BP faces up to $13.7 bn civil penalty over 2010 Gulf of Mexico spill
16 January 2015
BP could possibly end up paying a civil penalty of up to $13.7 billion for its 2010 spill in the Gulf of Mexico after a court ruling yesterday, in which a US judge split the difference between competing claims about how much oil had escaped into the ocean, The Financial Times reported.
The highest possible penalty was about $4 billion less than the maximum previously sought by the US government. It was, however, still almost four times as much as the amount set aside by the company.
According to judge Carl Barbier's ruling at the US District Court in New Orleans yesterday, BP's Macondo well had leaked 3.19 million barrels of oil into the waters of the gulf, a figure at approximately the mid-point of the range set by the competing estimates from BP and the US government.
BP had claimed 2.45 million barrels went into the water, while the US government contended it was 4.19 million. The claims on both sides had been vetted by expert witnesses who made technical arguments in court in support of the estimates.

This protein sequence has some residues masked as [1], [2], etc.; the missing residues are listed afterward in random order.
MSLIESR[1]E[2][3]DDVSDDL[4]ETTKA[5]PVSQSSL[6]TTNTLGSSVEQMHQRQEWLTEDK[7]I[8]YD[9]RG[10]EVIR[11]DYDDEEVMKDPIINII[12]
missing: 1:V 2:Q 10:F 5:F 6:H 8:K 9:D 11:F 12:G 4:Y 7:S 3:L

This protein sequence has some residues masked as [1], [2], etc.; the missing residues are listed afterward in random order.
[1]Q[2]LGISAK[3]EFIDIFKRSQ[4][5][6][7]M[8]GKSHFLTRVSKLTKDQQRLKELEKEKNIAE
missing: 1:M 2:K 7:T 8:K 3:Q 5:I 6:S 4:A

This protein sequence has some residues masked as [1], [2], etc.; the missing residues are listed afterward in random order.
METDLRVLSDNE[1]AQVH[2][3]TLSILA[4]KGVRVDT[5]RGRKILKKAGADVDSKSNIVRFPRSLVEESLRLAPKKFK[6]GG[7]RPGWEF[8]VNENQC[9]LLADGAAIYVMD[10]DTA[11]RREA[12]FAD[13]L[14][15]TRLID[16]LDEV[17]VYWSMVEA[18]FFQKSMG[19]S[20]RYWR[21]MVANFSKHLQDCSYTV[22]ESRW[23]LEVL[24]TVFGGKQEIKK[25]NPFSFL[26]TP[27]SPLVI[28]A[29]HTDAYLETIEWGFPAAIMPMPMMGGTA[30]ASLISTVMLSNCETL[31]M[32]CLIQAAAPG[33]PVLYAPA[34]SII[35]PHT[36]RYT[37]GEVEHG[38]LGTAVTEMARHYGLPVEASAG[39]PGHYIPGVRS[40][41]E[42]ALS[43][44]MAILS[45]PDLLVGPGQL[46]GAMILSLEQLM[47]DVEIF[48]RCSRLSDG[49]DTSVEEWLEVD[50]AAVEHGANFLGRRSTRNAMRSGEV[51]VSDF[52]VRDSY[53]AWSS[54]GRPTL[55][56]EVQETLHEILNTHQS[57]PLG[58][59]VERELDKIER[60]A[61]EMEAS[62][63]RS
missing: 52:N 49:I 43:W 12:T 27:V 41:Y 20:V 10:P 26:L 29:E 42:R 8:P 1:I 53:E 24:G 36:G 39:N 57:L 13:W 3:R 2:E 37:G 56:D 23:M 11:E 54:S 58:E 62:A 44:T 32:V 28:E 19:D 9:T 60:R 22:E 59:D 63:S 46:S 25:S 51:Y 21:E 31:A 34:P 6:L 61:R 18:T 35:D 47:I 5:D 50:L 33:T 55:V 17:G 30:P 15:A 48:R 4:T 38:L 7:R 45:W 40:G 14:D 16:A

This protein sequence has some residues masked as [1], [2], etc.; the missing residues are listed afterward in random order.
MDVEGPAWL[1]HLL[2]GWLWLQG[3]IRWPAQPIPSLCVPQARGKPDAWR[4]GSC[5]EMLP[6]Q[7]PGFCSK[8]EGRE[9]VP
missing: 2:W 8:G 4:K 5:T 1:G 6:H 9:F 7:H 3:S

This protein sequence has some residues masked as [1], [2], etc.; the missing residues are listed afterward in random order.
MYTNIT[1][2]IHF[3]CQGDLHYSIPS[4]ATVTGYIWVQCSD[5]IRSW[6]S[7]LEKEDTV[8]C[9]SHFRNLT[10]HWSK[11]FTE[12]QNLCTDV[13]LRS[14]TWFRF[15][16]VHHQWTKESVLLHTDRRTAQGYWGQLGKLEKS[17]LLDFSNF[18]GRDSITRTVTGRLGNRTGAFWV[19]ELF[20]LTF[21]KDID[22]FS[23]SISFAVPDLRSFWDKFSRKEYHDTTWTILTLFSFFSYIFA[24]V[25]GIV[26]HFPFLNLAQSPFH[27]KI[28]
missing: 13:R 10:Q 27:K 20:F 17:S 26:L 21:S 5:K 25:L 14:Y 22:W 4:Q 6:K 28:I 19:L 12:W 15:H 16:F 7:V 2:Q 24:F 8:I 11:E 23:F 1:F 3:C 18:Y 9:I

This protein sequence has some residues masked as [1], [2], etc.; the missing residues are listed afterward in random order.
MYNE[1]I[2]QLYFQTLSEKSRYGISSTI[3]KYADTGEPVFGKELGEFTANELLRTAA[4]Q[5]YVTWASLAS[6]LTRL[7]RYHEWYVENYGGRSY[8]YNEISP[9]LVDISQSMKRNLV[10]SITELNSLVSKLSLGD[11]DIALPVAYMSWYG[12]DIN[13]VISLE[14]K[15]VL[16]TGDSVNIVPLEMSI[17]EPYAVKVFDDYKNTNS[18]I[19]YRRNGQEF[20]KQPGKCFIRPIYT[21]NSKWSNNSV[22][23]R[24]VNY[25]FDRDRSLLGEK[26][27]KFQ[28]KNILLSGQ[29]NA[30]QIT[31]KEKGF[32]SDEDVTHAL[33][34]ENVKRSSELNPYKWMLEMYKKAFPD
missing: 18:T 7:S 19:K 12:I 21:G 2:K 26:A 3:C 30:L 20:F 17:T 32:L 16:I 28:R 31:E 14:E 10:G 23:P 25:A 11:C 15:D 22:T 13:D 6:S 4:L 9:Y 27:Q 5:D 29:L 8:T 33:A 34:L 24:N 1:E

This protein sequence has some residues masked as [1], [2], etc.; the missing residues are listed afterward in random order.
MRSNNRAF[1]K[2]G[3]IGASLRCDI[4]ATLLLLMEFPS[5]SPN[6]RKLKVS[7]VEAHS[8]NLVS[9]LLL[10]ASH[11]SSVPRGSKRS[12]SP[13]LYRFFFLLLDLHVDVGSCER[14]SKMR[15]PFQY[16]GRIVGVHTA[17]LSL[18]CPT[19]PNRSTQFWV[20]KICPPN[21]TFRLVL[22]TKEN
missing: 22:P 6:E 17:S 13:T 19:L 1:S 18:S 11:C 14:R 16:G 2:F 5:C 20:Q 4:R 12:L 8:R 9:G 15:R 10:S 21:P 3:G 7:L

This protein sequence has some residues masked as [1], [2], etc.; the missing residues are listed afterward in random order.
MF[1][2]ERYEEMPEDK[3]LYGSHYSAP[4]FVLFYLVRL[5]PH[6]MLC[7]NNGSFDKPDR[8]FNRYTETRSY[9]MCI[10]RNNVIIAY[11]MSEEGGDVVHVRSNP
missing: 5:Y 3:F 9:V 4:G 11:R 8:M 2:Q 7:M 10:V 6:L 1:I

In Barbier's first decision from the trial, which he handed down last September, BP was found to have acted with gross negligence and wilful misconduct in the actions that caused the spill.
Meanwhile, AFP reported a final penalty would be determined beginning Tuesday at a trial to settle the exact sum.
Barbier concluded in September that the Deepwater Horizon drilling rig blowout, which killed 11 and spilled millions of barrels of oil into Gulf waters, occurred after inadequate care in drilling.
As BP pleaded guilty to the spill, the company agreed to pay the government $4.5 billion to settle criminal charges and also agreed in 2012 to settle damage claims by businesses and individuals for about $7.8 billion.
Meanwhile the company had paid close to $10 billion to companies, individuals and local authorities who agreed to not file suit and had spent around $14 billion on cleaning the badly damaged coast.
According to the National Wildlife Federation scientific studies on 14 different types of creatures affected by the spill showed that long-lasting harm was done to dolphins, sea turtles, tuna, loons and other animals in the region.